NLC rejects fuel price increase, demands return to old price
• It might be last straw that breaks the camel’s back - It warns
The Nigeria Labour Congress (NLC) on Wednesday outrightly rejected the new increase in the price of petroleum product as announced by the Federal Government through the Petroleum Products Pricing Regulatory Agency (PPPRA) on Tuesday.
The congress said the Nigerian workers say no to such increase and unanimously refuse to pay for the cost of inefficiencies on its path, saying that the government simply want to transfer the cost of its own inefficiencies to the Nigerian people.
It warned that this latest increase might just be the last straw that would break the camel’s back; saying that the primary motive behind the increase is to protect investors, increase their profit at the expense of poverty-stricken Nigerian masses.
The NLC, therefore, demanded that the Federal Government reverts immediately to the old price; while it also demanded that the four national petroleum refineries must be fixed without further delay.
A statement signed by the President of Nigeria Labour Congress (NLC), Comrade Ayuba Wabba, said the congress condemned and rejected the increase in the price of petrol and described the Fuel pump price increase as indefensible.
Wabba said: “It is clear even to the blind that the crisis in our downstream petroleum sub-sector is self (government-inflicted). The refusal by successive governments to fix our national oil refineries is at the root of this problem.
The government simply wants to transfer the cost of its own inefficiencies to the Nigerian people. Nigerian workers say no to such.”
The statement read: “It is grand mischief and deceit to keep comparing apples with mangoes. There is no way Nigerians would accept a situation where we are charged international rates for a product which Nigeria is the sixth-largest producer in the world.
“The extra costs that the PPPRA wants Nigerians to pay in order to promote growth and investment are actually the cost of profits made by countries that we ship our crude oil to, the cost of sea freight of the refined products, the cost of demurrage at our seaports when the refined products arrive, the cost of the frequent devaluation of our national currency, and the cost of official corruption by gatekeepers managing the downstream petroleum sub-sector.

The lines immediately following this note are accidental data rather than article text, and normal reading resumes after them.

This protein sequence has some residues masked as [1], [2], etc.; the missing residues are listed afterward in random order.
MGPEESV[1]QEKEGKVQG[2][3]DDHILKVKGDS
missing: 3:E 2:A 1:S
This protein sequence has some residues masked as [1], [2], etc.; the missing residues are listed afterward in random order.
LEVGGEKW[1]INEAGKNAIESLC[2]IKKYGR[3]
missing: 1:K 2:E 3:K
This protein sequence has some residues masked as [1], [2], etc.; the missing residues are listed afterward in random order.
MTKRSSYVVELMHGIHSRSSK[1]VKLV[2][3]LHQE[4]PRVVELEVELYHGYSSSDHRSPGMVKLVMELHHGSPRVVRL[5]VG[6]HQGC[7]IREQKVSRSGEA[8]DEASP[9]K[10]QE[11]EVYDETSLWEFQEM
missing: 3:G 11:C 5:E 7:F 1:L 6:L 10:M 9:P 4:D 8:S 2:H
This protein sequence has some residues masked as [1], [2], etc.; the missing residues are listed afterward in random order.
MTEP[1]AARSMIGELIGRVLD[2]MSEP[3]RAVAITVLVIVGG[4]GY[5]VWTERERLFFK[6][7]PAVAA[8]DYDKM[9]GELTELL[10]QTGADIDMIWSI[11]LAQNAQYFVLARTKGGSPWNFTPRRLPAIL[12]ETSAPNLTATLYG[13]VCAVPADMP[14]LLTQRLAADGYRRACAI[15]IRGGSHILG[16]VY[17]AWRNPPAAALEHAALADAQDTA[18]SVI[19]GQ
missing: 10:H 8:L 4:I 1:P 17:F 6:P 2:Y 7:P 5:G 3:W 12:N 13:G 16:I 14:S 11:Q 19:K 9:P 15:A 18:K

“Nigerians have groaned to pay these unjust costs for years. This latest increase might just be the last straw that would break the camel’s back. We demand that the Federal Government reverts to the old price of petroleum especially given the fact that price of crude oil in the international market has only slightly increased from the previous price before the so-called downward review was announced two months ago.
“We also renew our call for a national conversation on the management of our oil assets which we insist must be in tandem with the provisions our country’s constitution which clearly mandates that the commanding heights of our national economy must be held by the government in the interest of the citizens of Nigeria.
“Finally, we demand that our four national petroleum refineries must be fixed without any further delay. Nigerian workers want to be appraised of the timeline set by the government to ensure that this is effectively done.”
Comrade Wabba said the NLC, in particular, received the news of an increase in the pump price of Premium Motor Spirit commonly called petrol from N121 to N143, with great shock and consternation.
He claimed that the pump price increase was done and announced without the approval of the board of PPPRA, NLC being a member, and the Ministry of Petroleum who oversight the agency.
“That this new hike in the pump price of petrol was announced without the approval of the board of the PPPRA and the oversight ministry speaks volume of the arbitrariness and public contempt in the operations of PPPRA. We find this deeply disturbing.” Wabba said.
He added: “It is unfortunate that Mr Saidu Abdulkadir (Executive Secretary of the PPPRA) did not even feign pretence that government has abdicated its responsibility to protect Nigerians from the cut-throat tendencies of neoliberal market forces. Contrary to the provisions of Chapter 2 of the 1999 Constitution, PPPRA claims that the abdication is not ‘total’.
“When the statement by the PPPRA is juxtaposed with the recent killer electricity charges unveiled by DISCOs, Nigerians cannot help but feel the heat of a potent threat to run millions of Nigerians under. It is even worse that this is coming at a time when our people are living on the precipice of the Covid-19 pandemic.”